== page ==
Timbuktu, founded in the 11th century, was ‘one of the great centers of Islamic learning in the world, a center of civilization at a time when Europe was in the dark ages’
THE HAGUE, Netherlands (Feb. 29, 2016) — Prosecutors Tuesday, March 1, will unveil charges against an alleged Al-Qaeda-linked Islamist accused of destroying monuments at the fabled city of Timbuktu in an unprecedented case before the world’s only permanent war crimes court.
Ahmad al-Faqi al-Mahdi will be the first jihadist to appear before the International Criminal Court (ICC), and the first person in its dock facing war crimes charges for allegedly ordering an attack on a historic monument.
Prosecutors will be seeking to convince 3 judges they have enough evidence to try Faqi, who is about 40, in what will also be the first case brought by the ICC over the extremist violence that rocked the western African nation of Mali from 2012 to 2013.
The two-day hearing at the court in The Hague has been called to confirm the charges against Faqi, before the start of an eventual trial at a later date.
Straddling the southern gateway of the Sahara desert and a protected world heritage site, the mere mention of Timbuktu, which was once a key trading post, evokes centuries of history.
So there was global outcry when jihadists overran it in early 2012, and attacked its ancient earthen mausoleums dating back to the city’s golden age as an economic, intellectual, and spiritual center in the 15th and 16th centuries.
According to the ICC arrest warrant, Faqi is accused of being “responsible individually and jointly with others … for committing war crimes by deliberately attacking” religious and historic monuments between June 30, 2012 and July 10, 2012.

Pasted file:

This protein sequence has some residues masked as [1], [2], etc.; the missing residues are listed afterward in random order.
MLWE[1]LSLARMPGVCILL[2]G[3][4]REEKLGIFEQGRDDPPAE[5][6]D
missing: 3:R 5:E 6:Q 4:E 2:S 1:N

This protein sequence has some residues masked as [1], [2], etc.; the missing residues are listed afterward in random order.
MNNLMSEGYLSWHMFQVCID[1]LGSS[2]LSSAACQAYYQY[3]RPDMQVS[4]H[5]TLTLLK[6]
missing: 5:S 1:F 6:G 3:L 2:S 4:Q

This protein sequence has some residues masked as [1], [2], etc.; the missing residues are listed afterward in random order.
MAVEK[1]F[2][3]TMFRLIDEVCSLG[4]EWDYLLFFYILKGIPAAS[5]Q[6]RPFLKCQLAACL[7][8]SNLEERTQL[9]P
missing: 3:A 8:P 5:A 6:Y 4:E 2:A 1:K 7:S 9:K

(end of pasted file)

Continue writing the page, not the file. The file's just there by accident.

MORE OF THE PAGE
Center of civilization
“I think this is an extremely powerful case,” Stephen Rapp, former US ambassador-at-large for war crimes, told AFP.
“In these sort of conflicts, the destruction of religious, cultural or historical objects, and the patrimony of the people, is another way in which you destroy a civilization, destroy a religion, the kind of things on which life is based in our societies.”
Timbuktu, founded in the 11th century, was “one of the great centers of Islamic learning in the world, a center of civilization at a time when Europe was in the dark ages,” said Rapp, now a distinguished fellow with The Hague Institute for Global Justice.
But some rights group fear scores of victims from the violence that beset northern Mali will not see justice done, urging that charges be widened against Faqi to include rape, sexual slavery, and forced marriage.
Carrie Comer, permanent representative to the ICC for the International Federation for Human Rights (FIDH), said it was a “fascinating case.”
“We definitely believe that the destruction of cultural property and heritage is indeed a war crime,” she told AFP.
“However, it is a bit of challenge for those of us who work with victims in Mali because the destruction of cultural property is not the only thing that this man has been accused of.”
She highlighted “credible allegations” made against Faqi and 14 others in Malian courts accusing them of war crimes including sexual atrocities.
“It is difficult to reconcile that this person who has criminal complaints against him in Mali for much broader charges is only being charged with destruction of cultural property.”
A leader of the Ansar Dine extremist group, Faqi was unexpectedly handed over to the tribunal in The Hague in September by Mali’s neighbor Niger.
Ansar Dine, a mainly Tuareg group, held sway over Mali’s desert north together with Al-Qaeda in the Islamic Maghreb (AQIM) and a third local group, until being routed in a French-led intervention in January 2013. Much of the northern stretches however remain out of the government’s control.
A member of an Islamic court set up by the jihadists to enforce strict sharia law, Faqi is alleged to have jointly ordered or carried out the destruction of 9 mausoleums and Timbuktu’s famous Sidi Yahia mosque.
The jihadists considered Timbuktu, a UNESCO world heritage site since 1988 and dubbed the “city of 333 saints,” as idolatrous.
UNESCO has now restored the 14 destroyed earthen shrines at the city about 1,000 kilometers (600 miles) northeast of Mali’s capital Bamako.
But as the world witnesses the destruction of other cultural treasures by the Islamic State group in Syria and Iraq the case could act as a powerful warning and help persuade nations to pursue such charges, added Rapp.